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3 Free Mental Health Resources for Heatlhcare Workers

In the last few years, the conversation surrounding mental health has been propelled into focus. It’s a delicate subject, but one that needs to be discussed, especially when it pertains to healthcare workers themselves.

Healthcare workers are so amazing at taking care of others' mental and physical health but they’re humans too, who have had to deal with unprecedented events in their jobs in the last few years. That can take a huge toll on overall well-being. While there is no doubt healthcare professionals are devoted and incredible and juggling a million things at once, at the end of the day, we all are susceptible to the effects of prolonged stress.

Research conducted by the CDC during the height of the Pandemic (Sept 2020) found that “many health workers are feeling the weight of these challenges and this has intensified with the onset of the COVID-19 pandemic. Shortages in staffing and personal protective equipment, and fatigue, loss, and grief have added a new level of burden to health workers. 93% of health workers reported being stressed out and stretched too thin; 82% shared being emotionally and physically exhausted; and 45% of nurses reported that they were not getting enough emotional support. Other studies during the pandemic found that nurses, frontline, and younger workers reported more severe psychological symptoms than other health workers”.

Two years later, even as the news cycle has moved on and the conversation has shifted to other matters, healthcare workers are still dealing with the mental and emotional toll that Covid-19 is continuing to have on their day-to-day lives. 

A 2022 study by TrustedHealth.com asked a group of healthcare workers to “measure their current mental health and well-being using a scale of 1-10”. Nurses averaged 5.8 in 2022, compared to an average of 7.8 prior to the COVID-19 crisis. 

The reality is that the global pandemic is continuing to have an effect on the mental health of our healthcare professionals. Finding the right support is vital, and one silver lining of this pandemic has been a significant increase in the number of resources available for healthcare workers.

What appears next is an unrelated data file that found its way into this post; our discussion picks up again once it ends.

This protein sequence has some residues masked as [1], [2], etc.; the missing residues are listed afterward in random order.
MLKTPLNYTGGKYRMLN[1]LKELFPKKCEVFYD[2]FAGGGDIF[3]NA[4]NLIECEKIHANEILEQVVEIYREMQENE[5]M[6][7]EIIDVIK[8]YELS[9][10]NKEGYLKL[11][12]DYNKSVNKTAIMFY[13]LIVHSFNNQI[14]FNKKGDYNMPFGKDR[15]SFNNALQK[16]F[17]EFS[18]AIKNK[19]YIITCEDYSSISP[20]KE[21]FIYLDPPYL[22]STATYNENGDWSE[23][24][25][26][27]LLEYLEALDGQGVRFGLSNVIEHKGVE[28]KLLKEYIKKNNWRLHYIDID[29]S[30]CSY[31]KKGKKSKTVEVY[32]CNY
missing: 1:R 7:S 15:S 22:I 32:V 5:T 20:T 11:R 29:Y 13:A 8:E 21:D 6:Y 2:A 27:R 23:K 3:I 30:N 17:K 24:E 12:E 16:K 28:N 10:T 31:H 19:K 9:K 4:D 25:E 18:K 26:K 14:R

Below are three helpful services that are immediately available to any medical professional who needs it. Please note, there is no compensation or referral commission for us to share these resources.

Therapy Aid Coalition

Therapy Aid Coalition was launched in March of 2020 as a direct response to the COVID-19 pandemic. TACs mission is to connect healthcare workers and first responders with free and low-cost online therapy. In just 2 and a half short years, they have built a national network of psychotherapists within all 50 US States who are on hand to provide counseling and therapy services. Their website is super approachable, and when going through the process, you can select that you are looking for a free service, or you have the option to outline the maximum amount you can pay per session  (between $5-$50).


The Emotional PPE Project

The Emotional PPE Project was started by members of the healthcare community after experiencing how difficult it can be for a healthcare worker to find mental health support when also dealing with the exhausting reality of COVID-19. This initiative aims to remove the stigma surrounding medical professionals seeking mental health care, and connects healthcare workers to licensed mental health professionals who can help. There’s no cost, and you don't need insurance.

Heroes Health Initiative

The Heroes Health Initiative is an app-based initiative that offers assessments that help healthcare workers and first responders “self-monitor their mental well-being in the same way that they might monitor their blood pressure or other vital signs”. The app is a hub of support and provides links to access immediate support and mental health resources for issues like sleep and stress, emphasizing services that are free or low-cost. 

Heroes Health was developed in partnership with the University of North Carolina (UNC) School of Medicine, UNC Health, and X Development, a subsidiary of Google’s parent company Alphabet. It can be used by medical establishments to assess when their staff needs more support, but is also an incredible resource for an individual.

Deciding to prioritize yourself and your mental healthcare is the first step, so hope these resources will help anyone working in healthcare who might be feeling overwhelmed and in need of support. 

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